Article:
Properties worth EUR 48 million frozen after cocaine sweep in Ecuador and Spain

On 6 February, a Spanish-led investigation involving Ecuador and supported by Europol, resulted in a major hit on a high-risk drug trafficking network supplying cocaine to the EU. To support the field activities on the action day, Europol deployed two experts to coordination centres set up in Marbella, Spain and Quito, Ecuador. Europol also funded the deployment of two Spanish investigators to Ecuador to enable further coordination between the national authorities on the ground in Ecuador and Spain.

The joint action day in Spain and Ecuador led to:

  • 31 arrests (13 in Spain and 18 in Ecuador);
  • 2 High Value Targets arrested;
  • 66 location searches (22 in Spain and 40 in Ecuador);
  • Seizures included: 25 vehicles, 10 firearms, electronic equipment estimated at about EUR 13 million and almost EUR 3 million cash in various currencies, including euros; 
  • Property frozen for a total value of about EUR 48 million (EUR 12 million in Spain and EUR 36 in Ecuador).

Tonnes of cocaine shipped under fruit cover

Law enforcement authorities initiated an investigation into an Italian businessman of Argentinian origin residing in Marbella. Further investigations revealed that these companies were used to conceal both criminal activities and financial transactions. Authorities identified the businessman’s criminal association with an Albanian national based in Ecuador. The Albanian national orchestrated the importation of cocaine from Colombia to Ecuador and its subsequent distribution to the EU. Operational information indicates that the businessman had a contractual agreement with Colombian suppliers to receive 4 tonnes of cocaine monthly in Ecuador.

The organisation employed Ecuadorian fruit companies as a front to import cocaine into the EU, utilising various shipping methods. Frequently, smaller quantities of cocaine were concealed within banana shipments, ranging from 15 to 40kg. Despite the varying quantities, the company consistently denied any involvement in the trafficking activities. The organisation arranged the transportation of the large cocaine shipments from the port of Guayaquil towards the port of Algeciras and other European ports.

During the course of the investigation, law enforcement authorities in Albania, Belgium, Ecuador, Netherlands and Turkey seized several sizable shipments of cocaine totalling 3.2 tonnes. The leader of the criminal network played a pivotal role in laundering the criminal assets through investing in legal businesses in Spain. He managed several companies, including one focused on the production and importation of bananas from Ecuador to the EU, as well as sports centres in Marbella, commercial centres in Granada, and multiple bars and restaurants. Many of his main associates had strong ties to the Western Balkans and handled the distribution network, which was widespread across Europe.

The operation targeted the two leaders (High Value Targets) of this criminal network. Both leaders had been orchestrating the drug trafficking and laundering the substantial criminal proceeds into the legal economy through the purchase of property, luxury vehicles and goods. So far, investigators have connected the targets to financial transactions totalling EUR 48 million across Ecuador and Spain.

Europol facilitated the exchange of information and provided support during the course of this joint investigation. Europol also provided operational analysis, operational intelligence and coordinated operational activities.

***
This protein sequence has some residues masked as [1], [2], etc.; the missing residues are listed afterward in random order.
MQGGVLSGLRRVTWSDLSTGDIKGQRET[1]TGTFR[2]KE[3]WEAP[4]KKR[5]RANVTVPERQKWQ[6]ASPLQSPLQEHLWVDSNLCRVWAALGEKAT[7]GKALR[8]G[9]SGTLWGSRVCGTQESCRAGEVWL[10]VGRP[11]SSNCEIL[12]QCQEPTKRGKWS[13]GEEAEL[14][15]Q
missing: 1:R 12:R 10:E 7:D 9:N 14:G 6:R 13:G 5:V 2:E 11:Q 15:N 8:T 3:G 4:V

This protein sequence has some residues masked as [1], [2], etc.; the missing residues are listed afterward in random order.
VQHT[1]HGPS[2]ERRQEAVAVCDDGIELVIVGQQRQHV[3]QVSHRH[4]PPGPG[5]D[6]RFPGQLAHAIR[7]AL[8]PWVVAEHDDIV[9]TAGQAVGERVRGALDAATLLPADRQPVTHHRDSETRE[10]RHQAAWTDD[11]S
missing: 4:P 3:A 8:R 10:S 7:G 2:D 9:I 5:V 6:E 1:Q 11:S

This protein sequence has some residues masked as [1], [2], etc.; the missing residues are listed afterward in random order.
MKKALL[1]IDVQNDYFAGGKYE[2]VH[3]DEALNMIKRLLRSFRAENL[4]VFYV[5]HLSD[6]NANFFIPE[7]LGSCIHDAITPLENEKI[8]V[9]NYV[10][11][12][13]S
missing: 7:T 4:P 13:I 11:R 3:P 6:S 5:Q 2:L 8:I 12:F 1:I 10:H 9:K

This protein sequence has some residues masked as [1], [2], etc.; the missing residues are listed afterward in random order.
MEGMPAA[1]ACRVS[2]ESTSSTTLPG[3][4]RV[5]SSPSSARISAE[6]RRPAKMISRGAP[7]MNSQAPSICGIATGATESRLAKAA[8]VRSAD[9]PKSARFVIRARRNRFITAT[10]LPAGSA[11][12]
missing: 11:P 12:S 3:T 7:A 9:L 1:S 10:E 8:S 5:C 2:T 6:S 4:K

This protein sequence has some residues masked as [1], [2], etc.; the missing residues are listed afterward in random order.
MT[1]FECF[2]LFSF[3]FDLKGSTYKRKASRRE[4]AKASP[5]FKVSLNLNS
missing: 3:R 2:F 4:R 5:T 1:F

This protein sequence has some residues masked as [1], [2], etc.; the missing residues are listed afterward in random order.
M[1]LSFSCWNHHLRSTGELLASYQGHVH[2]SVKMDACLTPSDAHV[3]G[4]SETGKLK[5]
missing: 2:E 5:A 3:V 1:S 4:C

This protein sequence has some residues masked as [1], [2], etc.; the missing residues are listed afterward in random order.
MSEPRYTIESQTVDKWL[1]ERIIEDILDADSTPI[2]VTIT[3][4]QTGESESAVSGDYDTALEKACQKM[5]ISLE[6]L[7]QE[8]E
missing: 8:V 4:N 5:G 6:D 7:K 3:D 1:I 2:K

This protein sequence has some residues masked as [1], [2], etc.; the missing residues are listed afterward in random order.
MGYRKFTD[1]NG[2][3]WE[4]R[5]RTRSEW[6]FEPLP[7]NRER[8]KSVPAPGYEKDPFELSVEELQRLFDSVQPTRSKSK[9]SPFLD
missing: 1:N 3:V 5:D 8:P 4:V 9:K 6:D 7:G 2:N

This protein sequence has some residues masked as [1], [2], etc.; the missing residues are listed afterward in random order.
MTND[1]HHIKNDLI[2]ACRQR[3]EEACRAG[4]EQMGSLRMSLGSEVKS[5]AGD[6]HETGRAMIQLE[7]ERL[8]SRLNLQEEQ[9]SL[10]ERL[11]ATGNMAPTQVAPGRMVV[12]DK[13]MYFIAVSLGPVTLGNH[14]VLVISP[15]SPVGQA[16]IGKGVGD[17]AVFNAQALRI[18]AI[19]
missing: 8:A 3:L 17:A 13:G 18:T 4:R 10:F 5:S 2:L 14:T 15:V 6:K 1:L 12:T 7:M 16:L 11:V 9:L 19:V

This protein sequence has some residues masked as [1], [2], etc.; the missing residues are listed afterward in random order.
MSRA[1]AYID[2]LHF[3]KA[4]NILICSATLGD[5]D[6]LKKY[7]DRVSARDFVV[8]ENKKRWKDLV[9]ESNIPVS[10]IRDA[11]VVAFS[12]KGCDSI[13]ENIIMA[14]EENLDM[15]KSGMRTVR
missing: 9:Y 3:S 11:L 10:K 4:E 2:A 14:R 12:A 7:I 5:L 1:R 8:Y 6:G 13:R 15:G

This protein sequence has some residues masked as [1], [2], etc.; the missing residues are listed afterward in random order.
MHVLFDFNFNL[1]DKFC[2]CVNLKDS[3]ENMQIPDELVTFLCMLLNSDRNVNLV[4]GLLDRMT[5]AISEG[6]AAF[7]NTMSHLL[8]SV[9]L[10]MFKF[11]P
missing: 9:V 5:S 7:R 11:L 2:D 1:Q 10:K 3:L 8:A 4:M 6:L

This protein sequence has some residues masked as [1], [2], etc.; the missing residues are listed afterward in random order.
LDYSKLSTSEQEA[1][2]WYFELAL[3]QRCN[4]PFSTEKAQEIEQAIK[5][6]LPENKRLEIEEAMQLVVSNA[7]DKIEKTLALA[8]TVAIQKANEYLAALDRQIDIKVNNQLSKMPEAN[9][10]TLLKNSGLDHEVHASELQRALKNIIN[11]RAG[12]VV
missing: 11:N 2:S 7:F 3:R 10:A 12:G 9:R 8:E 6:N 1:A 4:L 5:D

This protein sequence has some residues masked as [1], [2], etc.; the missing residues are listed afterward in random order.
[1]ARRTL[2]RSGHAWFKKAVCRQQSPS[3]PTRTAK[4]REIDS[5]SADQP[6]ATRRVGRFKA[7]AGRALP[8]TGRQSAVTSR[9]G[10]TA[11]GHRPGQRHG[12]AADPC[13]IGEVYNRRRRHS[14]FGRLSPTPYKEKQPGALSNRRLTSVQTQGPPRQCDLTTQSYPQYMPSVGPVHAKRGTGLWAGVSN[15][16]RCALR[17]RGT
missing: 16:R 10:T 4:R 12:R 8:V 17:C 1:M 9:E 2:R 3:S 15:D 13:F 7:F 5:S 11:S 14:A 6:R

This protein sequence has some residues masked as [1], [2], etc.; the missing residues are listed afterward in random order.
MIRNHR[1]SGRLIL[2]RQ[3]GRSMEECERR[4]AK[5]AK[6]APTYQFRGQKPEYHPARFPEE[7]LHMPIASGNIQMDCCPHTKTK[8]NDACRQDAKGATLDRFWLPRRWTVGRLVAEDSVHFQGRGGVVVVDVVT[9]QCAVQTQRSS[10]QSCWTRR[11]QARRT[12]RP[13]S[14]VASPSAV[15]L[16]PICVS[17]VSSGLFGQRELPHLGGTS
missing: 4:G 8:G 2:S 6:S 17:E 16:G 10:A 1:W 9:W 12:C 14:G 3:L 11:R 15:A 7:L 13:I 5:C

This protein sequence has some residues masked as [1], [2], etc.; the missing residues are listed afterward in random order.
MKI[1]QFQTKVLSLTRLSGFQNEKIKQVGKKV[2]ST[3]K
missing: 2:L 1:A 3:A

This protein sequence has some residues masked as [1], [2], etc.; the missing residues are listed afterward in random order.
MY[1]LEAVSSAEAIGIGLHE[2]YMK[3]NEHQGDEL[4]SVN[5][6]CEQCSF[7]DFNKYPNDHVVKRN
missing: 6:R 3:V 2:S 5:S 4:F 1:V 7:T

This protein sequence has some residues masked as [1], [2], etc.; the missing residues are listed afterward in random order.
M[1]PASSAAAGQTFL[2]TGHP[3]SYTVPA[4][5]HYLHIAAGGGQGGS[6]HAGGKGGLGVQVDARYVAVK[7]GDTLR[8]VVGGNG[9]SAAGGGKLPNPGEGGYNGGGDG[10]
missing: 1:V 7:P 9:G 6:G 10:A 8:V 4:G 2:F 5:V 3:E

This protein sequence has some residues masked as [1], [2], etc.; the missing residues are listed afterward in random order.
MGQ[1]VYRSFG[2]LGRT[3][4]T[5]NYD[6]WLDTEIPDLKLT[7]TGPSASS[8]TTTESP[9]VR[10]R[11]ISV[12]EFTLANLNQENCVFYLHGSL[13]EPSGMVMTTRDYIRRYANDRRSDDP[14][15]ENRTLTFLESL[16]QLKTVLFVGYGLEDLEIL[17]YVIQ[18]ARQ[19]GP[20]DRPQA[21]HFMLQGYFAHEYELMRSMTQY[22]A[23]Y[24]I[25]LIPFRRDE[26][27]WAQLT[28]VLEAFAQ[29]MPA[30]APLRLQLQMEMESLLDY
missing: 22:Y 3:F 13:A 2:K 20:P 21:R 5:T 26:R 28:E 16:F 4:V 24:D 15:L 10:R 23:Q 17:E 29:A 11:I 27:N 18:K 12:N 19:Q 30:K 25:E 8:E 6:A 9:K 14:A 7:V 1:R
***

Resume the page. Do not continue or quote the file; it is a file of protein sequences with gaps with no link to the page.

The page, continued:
Europol’s Executive Director Catherine De Bolle said:

Cocaine trafficking is a threat, not only to the health of Europeans and our economy, but also to the security of our neighbourhoods, as gang violence is becoming increasingly visible in our communities. This joint action day is a textbook example of how an international coalition of law enforcement agencies, coordinated by Europol, can successfully disrupt global and organised criminal activities. In October, I signed a Working Arrangement with Ecuador to increase our information exchange, especially in the area of cocaine trafficking. Today’s joint operation between Ecuador and Spain, supported by Europol, is a firm statement of our shared determination to take down the drug cartels from their local operating cells to their core.     

Europol initiated this cooperation with Ecuador, one of the main transit hubs for cocaine shipments to the EU. The common efforts to combat these large-scale criminal activities resulted in the signature of a Working Arrangement between Europol and Ecuador in October 2023. This new framework enhances the cooperation between law enforcement authorities from EU Member States and their Ecuadorian counterparts in the joint fight against multinational drug cartels. 

Funding through EU financial mechanisms

Officers from the Spanish National Police and Spanish Customs, supported by Europol, carried out these joint operations in partnership with Ecuador in line with the EU Security Union Strategy. The EU Security Union Strategy focuses on four main points: a future-proof security environment, tackling evolving threats, protecting Europeans from terrorism and organised crime, and a strong European security ecosystem. To reach these goals, the European Commission’s DG HOME, EU agencies and dedicated EU funding including the Internal Security Funds, support EU Member States in tackling criminal threats through coordinated operations that target criminal networks and their business models. The actions conducted within this framework have received co-financing from the European Union as part of the support provided to EU Member States in combating criminal networks posing the most significant threats to the safety and security of EU citizens and the EU as a whole.